Of course, you shouldn’t let things get to the point of no response. For larger accounts, communicate with them often and for the smaller customers, find reasons to create touchpoints as well.

# The Comparison Game

How often do you hear something like, “The other provider does this but you don’t.” Clearly, your customer is looking at other companies to service them. If that’s the case, it’s time to go back to the sales process and listen to what they want, renegotiate your deal, and make them happy again.

Be warned—this is not a time for defensiveness. Put yourself in the place of your customer. Somebody is probably charging them with finding the best service for the lowest price. Be a partner in that process.

# Unsubscribes from E-mail Lists

Marketing e-mails quickly get annoying when a person’s inbox ends up overrun with them but it’s definitely worth looking into if a client unsubscribes from your e-mail communication. First, make sure you’re using a program that allows the person to give a reason why they’re unsubscribing. If they don’t provide a reason, make a call and find out if everything is ok.

# Quotes the Contract

As soon as your customer starts sounding more like an attorney and less like a customer, there’s a problem. If they’re looking at the contract and quoting line items, they’re clearly unhappy. Instead of getting into a discussion about what the contract does or doesn’t say, ask them more personal questions. Are they unhappy? What is the lack in service that is causing them to look at what they’re entitled to?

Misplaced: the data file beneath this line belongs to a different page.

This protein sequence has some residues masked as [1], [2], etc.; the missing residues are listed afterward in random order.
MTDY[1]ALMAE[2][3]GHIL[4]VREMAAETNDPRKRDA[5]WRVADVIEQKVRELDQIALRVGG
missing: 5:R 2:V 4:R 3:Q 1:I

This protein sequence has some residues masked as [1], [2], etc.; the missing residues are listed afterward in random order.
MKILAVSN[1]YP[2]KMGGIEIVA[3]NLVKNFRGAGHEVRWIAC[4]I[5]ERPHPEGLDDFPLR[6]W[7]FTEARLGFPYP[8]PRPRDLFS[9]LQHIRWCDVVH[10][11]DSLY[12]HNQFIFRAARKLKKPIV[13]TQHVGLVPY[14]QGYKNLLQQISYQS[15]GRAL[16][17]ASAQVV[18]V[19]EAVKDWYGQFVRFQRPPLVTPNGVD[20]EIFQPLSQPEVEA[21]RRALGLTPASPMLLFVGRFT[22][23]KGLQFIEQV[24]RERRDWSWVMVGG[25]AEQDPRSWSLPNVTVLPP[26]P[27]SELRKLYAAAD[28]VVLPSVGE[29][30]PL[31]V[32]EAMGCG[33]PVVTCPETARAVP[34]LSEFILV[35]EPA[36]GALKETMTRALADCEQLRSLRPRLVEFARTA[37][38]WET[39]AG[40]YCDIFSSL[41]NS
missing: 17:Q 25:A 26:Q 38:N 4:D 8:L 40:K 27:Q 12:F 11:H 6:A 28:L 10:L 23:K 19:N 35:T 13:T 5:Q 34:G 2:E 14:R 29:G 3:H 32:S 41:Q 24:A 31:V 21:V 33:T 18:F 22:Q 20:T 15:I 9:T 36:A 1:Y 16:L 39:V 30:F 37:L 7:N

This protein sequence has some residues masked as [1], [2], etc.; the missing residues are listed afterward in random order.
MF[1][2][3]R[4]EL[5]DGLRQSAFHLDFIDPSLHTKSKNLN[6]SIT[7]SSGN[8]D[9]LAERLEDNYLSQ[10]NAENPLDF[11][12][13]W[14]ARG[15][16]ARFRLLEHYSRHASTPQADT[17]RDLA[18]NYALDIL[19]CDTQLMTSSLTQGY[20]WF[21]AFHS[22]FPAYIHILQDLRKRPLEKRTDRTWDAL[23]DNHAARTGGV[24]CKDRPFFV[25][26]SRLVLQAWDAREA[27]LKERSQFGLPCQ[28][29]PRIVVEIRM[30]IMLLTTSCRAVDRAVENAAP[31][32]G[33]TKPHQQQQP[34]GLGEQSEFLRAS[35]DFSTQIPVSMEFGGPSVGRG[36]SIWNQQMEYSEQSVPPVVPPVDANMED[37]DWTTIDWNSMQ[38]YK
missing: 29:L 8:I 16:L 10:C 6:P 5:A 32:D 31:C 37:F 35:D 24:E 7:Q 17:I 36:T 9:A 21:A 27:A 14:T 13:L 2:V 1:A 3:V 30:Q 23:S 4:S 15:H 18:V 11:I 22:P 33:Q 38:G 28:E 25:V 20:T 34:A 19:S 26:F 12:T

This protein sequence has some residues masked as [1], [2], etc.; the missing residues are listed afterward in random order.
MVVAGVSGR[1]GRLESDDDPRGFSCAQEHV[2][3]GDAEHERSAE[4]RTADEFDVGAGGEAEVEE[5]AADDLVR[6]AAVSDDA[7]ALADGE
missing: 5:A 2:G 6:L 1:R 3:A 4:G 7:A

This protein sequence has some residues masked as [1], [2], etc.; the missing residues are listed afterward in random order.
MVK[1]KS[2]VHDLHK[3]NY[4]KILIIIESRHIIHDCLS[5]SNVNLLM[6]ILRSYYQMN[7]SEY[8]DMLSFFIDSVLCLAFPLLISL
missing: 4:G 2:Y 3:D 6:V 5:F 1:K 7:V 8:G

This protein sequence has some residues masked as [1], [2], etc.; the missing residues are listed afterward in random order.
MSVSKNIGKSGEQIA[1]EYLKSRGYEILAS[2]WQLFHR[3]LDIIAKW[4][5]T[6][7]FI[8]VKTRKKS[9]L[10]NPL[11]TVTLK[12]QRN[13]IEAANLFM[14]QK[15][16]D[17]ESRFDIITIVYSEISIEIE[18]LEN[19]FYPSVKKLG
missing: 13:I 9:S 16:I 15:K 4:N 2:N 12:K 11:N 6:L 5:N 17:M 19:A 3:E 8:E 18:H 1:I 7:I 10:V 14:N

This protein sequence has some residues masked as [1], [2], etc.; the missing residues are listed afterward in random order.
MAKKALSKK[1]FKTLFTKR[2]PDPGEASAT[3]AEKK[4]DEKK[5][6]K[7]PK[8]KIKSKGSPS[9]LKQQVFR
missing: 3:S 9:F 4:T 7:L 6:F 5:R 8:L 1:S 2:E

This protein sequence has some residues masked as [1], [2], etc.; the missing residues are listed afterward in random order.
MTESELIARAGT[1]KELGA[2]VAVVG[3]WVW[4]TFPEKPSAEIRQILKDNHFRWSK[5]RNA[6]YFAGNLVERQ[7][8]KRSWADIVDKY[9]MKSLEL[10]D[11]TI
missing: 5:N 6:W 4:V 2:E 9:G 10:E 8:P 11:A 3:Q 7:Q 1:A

Once you find the truth, assure them, and remind your employees that you’re a business that surpasses the terms of the contract. They will always get more than the contract states and if there’s a problem, they should bring it up right away rather than figuring out what they’re entitled to.

# Organizational Changes

If your customer’s company is bought by another company or your main contact leaves, there’s no reason to believe that you will lose the account but you should be proactive about introducing yourself and taking the new decision makers through your sales process that stresses your value over your price.

If you wait for them to contact you, it might be too late. Situations like this should also remind you of the importance of keeping strong relationships with your customers. If you don’t know of a change at a company you do business with, by the time you find out, it could be too late.

# You’ve Quit Investing in Them

They say that you should keeping “dating” your spouse even when you’re married. That’s certainly true in business too. You worked hard to get them—and it was expensive, but it costs 6 to 7 times more to acquire than to retain. That means that the money you spend to keep a customer is far less, so make the investment. Take them out to lunch, invite them to an event, send them marketing materials, and continually follow up.

# Bottom Line

The rules of personal relationships often apply to business relationships because all of us are human. We want to be valued, noticed, and respected. We want to know that our opinion matters and that we’re the type of customer who shouldn’t expect any bumps in the road when it comes to customer service.

Customers still value strong service along with a great product but that includes cultivating and maintaining the relationship. By staying on top of the relationship, when problems arise you’ll hear about them before the customer is in the place of making a decision to stay or leave. As the old cliché says, sometimes the best defense is a great offense.